Endgame training with the ChessBase Magazine
Endgames can be tricky - which offers good chances to save or gain a point if you know what you are doing. It will all go in vain if you don't convert a winning position or know how to draw, the entire accurate play in opening and middle game will be moot if you are finish it. Most of the time when we reach endgame, we have less time to think. So it is better to know the theory as much as possible to save time over the board and make the most out of the time pressure and crunch endgames. ChessBase and the ChessBase Magazine help you to know what you should do and what you can do in the endgame. Photo: ChessBase
Endgame Training with the ChessBase Magazine
The Endgame Column in the ChessBase Magazine offers a lot of instructive and interesting material about the endgame. This helps if you want to improve your endgame skills. For example, let's have a look at the Endgame Column in ChessBase Magazine #189.
After opening the issue a list of games appears. Open Topical Endgames.
The Endgame Column in CBM #189 contains seven deeply annotated and analysed endgames.
Let's take a look at one of these endgames to illustrate how you can use this material for training:
The link to the game - in our example "Aryan Chopra - Paravyan D 0-1" opens the endgame.
Step 1 To get a first idea of the endgame you can now change to the replay mode:
The replay mode gives you an idea how well you would play this particularly endgame. Click on the disk symbol to the right to save your replay training.
It is recommended to save the replay training in a special database to make it easier to check and to repeat your training. Go to File -> Save Game As and select the database in which you want to save your replay training:
Training: Step 2
You can now check your efforts by reading the annotations and by checking the endgame with an engine. This will give you a better feeling for the endgame.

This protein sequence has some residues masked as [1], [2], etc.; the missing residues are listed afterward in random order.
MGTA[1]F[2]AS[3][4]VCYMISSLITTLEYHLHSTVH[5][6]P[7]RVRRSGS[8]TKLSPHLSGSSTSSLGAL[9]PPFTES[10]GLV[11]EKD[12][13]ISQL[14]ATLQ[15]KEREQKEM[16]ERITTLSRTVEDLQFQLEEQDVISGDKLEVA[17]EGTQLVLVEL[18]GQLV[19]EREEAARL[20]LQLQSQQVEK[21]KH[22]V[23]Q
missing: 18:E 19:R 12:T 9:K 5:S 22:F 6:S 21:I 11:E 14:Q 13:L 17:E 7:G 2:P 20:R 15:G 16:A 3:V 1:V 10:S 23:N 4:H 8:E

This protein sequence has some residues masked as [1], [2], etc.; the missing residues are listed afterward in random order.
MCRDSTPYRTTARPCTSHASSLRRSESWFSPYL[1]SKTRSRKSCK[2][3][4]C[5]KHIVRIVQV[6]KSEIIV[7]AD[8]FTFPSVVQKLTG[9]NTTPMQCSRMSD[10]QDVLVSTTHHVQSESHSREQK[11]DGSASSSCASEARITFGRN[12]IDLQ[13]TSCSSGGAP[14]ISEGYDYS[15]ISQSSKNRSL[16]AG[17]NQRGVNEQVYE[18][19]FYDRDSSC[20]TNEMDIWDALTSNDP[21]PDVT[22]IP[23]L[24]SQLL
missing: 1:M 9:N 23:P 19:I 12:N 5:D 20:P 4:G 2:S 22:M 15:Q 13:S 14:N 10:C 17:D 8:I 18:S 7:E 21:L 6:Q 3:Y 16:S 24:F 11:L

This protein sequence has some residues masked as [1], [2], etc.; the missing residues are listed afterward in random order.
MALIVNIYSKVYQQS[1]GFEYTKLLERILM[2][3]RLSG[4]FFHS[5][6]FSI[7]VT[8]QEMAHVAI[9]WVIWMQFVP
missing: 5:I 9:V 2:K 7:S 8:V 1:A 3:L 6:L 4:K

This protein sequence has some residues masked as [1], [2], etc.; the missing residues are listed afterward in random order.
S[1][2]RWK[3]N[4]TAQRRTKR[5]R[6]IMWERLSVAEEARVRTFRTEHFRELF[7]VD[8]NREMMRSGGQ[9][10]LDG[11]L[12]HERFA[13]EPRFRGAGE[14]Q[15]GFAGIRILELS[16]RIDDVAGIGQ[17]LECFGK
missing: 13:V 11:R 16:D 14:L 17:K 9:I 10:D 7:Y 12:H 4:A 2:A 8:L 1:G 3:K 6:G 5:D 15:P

When working with an engine it helps to use the Endgame Turbo 5. After all, the engine simply plays the endgame better if it can access the endgame tablebases in the Endgame Turbo. If you have no tablebases of your own, use Let’s Check during your analyses: Let's Check accesses the tablebases and will give you valuable hints.
Training: Step 3
To understand a certain endgame better you might want to compare it with similar endgames. go to a particular position in the endgame and then select Report -> Similar Endgames.
The program now searches in your reference database for games with the same material distribution, similar pawn structures, and similar piece constellations. The program sorts these games according to their similarity to your original position:
If you open one of these games the program immediately jumps to the "critical" position.
Training: Step 4
"Practice makes perfect" - and therefore you might want to practice the endgames you studied in practice.
Here, the ChessBase 15 Fritz-Online App helps. You can adjust the playing strength of this training partner who never complains, no matter how often it has to defend the weaker side.
Go to the endgame position you want to practice. Now go to Training and Play Out Against Fritz:
You are connected to Fritz-Online and you can get ready for playing the training position (maybe you have to turn the board with Ctrl+F).
Then you should adjust the strength of your sparring partner. The more confident the higher the level you can choose. Then you can start to play the position. These are training games and you can take moves back and try other ideas. Of course, you can save these training games (if you have a Premium Account the games are saved automatically) to analyse them later.
About the Author
Martin Fischer, born 1962, is a ChessBase staffer who, among other things, organizes and holds seminars throughout Europe and helps administer playchess.com.